This week Twitter announced a new layout to be rolled out for profiles. While not seen as necessary fix for users, the changes likely reveal underlying growth strategies and revenue objectives for the newly public company, and an attempt to jump user number and brand interest in a highly competitive online space. We examine the upcoming changes and their impacts.

What will it look like?

The proposed update will feature enlarged cover photos, a focus on graphic content and a new way of displaying tweets. There are now pinned Tweets, larger appearing popular Tweets, and Tweets will be shown as individual update containers, much like a Facebook Newsfeed.

An example of a profile with the new Twitter redisgn

An example of a profile with the new Twitter redesign

  • Best Tweets: More engaging Tweets appear slightly larger, so ‘better’ content is easier to find.
  • Pinned Tweet: Tweets can be pinned to the top of a page to better showcase particular information to others
  • Filtered Tweets: Users can decide which timelines to view on other profiles, with a choice between Tweets, Tweets with photos/videos, or Tweets and replies
  • Faster updating: Twitter’s servers will be promoted for updates every 30 seconds and automatically threads new Tweets into the stream

Why is it being implemented?

Twitter’s recent fourth-quarter earnings report earlier this year showed that while user base was growing, its user engagement was decreasing. This indicates that people are interested and trying the platform, but aren’t being retained. While it has been claimed that Twitter is trying to “be like Facebook”, this switch to a more ‘mainstream’ appearing platform is probably to appeal to new users who are familiar with other social networking sites.

As a public company, Twitter is facing shareholder pressure to increase its user base and find innovative monetisation opportunities for the platform. Changes in user preferences, a need to incite non-users to the platform, and the ability to better appeal to and showcase brand pages are likely key incentives behind the redesign.

What are the implications?

It’s anticipated the switch will have two big impacts; one on user behaviour, and another for advertising and promoted content.

Users can have more discretion in how they appear to others who visit their profile. This is not only good for your average user control, but ideal for brand pages looking to better position content to visitors. The faster updating will also benefit those who engage in live-tweeting, a differentiating use and benefit of the platform.

There is some uncertainty in moving Twitter from its core user case; a real time micro-blogging newsfeed, and shifting into a potentially algorithmically focused feed. With graphic tweets and ‘more popular’ tweets being  afforded more content real estate, it appears Twitter may be slowly adopting these methods. Rather than being limited by the feed space on devices for real-time updates, algorithms used by other sites such as Facebook prioritise content to ensure users view relevant updates. This is seen as a key user retention strategy and contributes to repeat visits and engagement, but also a way for Facebook to profit from commercial Pages by allowing targeted updates. As such, brands vying for newsfeed space and user attention pay a premium for more favourable algorithmic referencing.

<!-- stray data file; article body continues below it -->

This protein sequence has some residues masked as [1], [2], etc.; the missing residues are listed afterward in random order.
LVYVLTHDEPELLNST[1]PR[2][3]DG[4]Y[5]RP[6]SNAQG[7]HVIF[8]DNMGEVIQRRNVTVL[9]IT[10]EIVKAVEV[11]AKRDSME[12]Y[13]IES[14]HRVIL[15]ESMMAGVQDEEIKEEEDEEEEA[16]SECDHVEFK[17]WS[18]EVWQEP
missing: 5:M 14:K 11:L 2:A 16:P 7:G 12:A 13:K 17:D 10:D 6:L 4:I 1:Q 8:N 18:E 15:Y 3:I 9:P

How algorithms prioritise content in limited space feeds

How algorithms prioritise content in limited space feeds

This could benefit Twitter in terms of advertising revenue, however many core users prefer the platform due to it’s simplistic, transparent, content feed.

Will it work?

While Facebook knows all too well the user complaints bombarding over every minor change, Twitter will be anticipating backlash from unhappy Twitter-ers. For the core users, adopting to this new format may take some time, and perhaps incite others to leave in pursuit of the old simple style. However the current volume, frequency of use, and loyalty of users will probably not see this as a large risk, with slow implementation of subtle changes as a key mitigation to user attrition.

The updates are also more user friendly to non-Twitter natives, with the similarities to other networks reducing the learning curve or unfamiliarity of the platform. This will ideally incite new user adoption, attract brand attention and increase advertising revenue. As such, this is a great outcome for the Twitter company and affiliated stakeholders. Looking ahead to upcoming reports and results will truly reveal the impact of Twitter’s strategy.

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